Delaware Law, Voidable Transactions, and the Implications for the Duty of Loyalty: SPTA v. Volgenau
One classic example of a shift in Delaware law to the detriment of shareholders occurred in connection with a misapplication of Section 144 of the DGCL. The provision deals with transactions involving director conflicts of interest and provides that no agreement shall be "shall be void or voidable" as a result of the conflict where the transaction is approved by shareholders, disinterested shareholders, or is otherwise fair.
The meaning of the provision is plain. It was intended to prevent conflict of interest transactions from being voidable (something that was possible under the old common law standard). Nonetheless, Delaware courts have misapplied the provision and used it to significantly change the standard of review for conflict of interest trnasactions. The courts have concluded that Section 144, if properly used, results in the application of the duty of care rather than the duty of loyalty to a conflict of interest transaction.
The incorrect nature of the interpretation is clear from the language of the statute (it speaks only to voidability) and from the standards set out in the statute. Voidability is avoided through a showing of fairness, approval by disinterested directors, or approval by shareholders. Despite suggestions by the Delaware courts to the contrary, the statute does not require approval of the transaction by disinterested shareholders. Thus, if Section 144 were read to change the standard of review (instead of addressing only voidability), it would effectively be allowing a change in the standard in the unjustifiable circumstances of approval by interested shareholders. For a more detailed discussion of this issue, see Returning Fairness to Executive Compensation.
We note all of this because of the recent decision by the Chancery Court that shows how Section 144 ought to work. In Southeastern Pennsylvania Transportation Authority v. Volgenau, 2012 Del. Ch. Lexis 206 (Del. Ch. Aug. 31, 2012), the court had to interpret Section 124, the ultra vires provision. The provision provided that "[n]o act of a corporation . . . shall be invalid by reason of the fact that the corporation was without capacity or power to do such act" but provided that the lack of authority could only be raised in certain circumstances, including "a proceeding by a stockholder against the corporation to enjoin the doing of any act or acts".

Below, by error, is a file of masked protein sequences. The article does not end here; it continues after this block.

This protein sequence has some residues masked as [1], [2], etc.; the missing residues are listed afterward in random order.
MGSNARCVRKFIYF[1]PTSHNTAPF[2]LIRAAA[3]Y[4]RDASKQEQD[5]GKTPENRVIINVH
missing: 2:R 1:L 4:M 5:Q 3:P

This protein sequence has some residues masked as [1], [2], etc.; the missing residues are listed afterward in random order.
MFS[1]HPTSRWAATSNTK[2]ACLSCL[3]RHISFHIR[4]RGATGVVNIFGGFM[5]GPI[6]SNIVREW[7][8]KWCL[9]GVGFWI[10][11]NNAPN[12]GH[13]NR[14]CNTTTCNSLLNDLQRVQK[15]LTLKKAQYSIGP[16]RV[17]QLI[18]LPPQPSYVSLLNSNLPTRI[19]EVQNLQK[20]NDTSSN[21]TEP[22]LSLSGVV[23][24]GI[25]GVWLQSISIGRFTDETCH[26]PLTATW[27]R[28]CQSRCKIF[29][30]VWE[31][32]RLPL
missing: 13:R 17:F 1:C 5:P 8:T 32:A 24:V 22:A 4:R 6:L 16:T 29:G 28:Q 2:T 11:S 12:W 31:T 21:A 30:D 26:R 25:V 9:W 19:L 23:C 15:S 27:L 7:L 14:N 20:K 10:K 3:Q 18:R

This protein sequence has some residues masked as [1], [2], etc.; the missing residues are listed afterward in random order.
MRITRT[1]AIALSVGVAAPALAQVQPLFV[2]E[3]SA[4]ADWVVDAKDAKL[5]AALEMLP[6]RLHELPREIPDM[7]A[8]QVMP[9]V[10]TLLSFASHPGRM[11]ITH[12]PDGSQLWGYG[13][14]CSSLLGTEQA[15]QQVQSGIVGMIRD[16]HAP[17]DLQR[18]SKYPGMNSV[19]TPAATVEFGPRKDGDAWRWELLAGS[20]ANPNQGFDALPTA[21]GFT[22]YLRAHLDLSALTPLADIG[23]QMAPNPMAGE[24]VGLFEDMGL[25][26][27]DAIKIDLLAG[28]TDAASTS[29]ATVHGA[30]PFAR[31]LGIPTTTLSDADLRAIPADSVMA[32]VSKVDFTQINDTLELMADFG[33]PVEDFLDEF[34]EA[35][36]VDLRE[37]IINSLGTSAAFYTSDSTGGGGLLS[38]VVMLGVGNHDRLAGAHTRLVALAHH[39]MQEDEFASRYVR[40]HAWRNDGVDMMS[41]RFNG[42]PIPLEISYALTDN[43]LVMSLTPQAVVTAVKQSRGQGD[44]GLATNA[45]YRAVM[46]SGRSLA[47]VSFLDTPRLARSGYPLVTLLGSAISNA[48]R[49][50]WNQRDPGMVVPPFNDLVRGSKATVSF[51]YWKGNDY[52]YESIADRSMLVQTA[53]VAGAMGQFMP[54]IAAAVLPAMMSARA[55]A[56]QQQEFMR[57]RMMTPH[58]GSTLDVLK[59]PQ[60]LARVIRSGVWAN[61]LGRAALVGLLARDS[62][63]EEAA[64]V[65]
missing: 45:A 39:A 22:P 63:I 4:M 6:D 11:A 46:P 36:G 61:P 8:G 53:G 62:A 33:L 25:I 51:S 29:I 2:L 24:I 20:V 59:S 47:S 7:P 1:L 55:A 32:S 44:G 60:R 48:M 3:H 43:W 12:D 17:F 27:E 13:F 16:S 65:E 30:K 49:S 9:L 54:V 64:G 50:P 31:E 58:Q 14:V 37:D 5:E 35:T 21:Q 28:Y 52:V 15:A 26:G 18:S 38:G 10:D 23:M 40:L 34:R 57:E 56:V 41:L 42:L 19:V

Plaintiffs challenged a merger approved by the board and argued that the transaction was ultra vires because it violated the articles of incorporation. Defendants sought dismissal of the action alleging that plaintiffs had not met the requirements of the statute because the action was for damages, not an injunction.
The court declined to dismiss the action, however. It noted that Section 124 spoke to voidability, that is a claim "that the act could not occur." Actions by corporations that are not voidable under the statute could still be challenged as a violation of the board's fiduciary obligations. The court noted that the Section did not speak to fiduciary obligations.
The General Assembly could have stated in 8 Del. C. 124 that a director's decision to cause a corporation to take an act in violation of the corporation's certificate of incorporation shall not constitute a breach of that director's fiduciary duties. But the General Assembly did not do that. Instead, it enacted a statute directed solely to the acts of corporations that are beyond challenge or that may only be challenged in a limited manner.
The same paragraph could have been written about Section 144. The provision references voidability but says nothing about fiduciary duties. Nothing in Section 144 addressed the right of shareholders to challenge transactions that were found not to be voidable. In other words, the standard of review for these transactions is a matter of common law, not a matter of statutory mandate.
The inapplicability of Section 144 matters. To the extent that the courts want to provide benefits to boards that use a disinterested approval mechanism, they have the flexibility as a matter of common law to decide those benefits. Delaware courts already provide that disinterested approval of transactions with controlling shareholders (a type of transaction not expressly covered by Section 144) will not result in a shift from the duty of loyalty to the business judgment rule but simply results in a shift of the burden of showing unfairness to the challenging shareholders.
A shift in the burden would mean that fairness still mattered. The terms of the transaction would be relevant to the analysis. Shareholders would not be limited to the impossible standard of waste. The result would be a more exacting standard of review by directors and, in the case of executive compensation, downward pressure on amounts. Yet as long as the courts point to Section 144, they can lay the blame for an inadequate standard of review at the feet of the Delaware legislature.
Primary materials are posted on the DU Corporate Governance web site.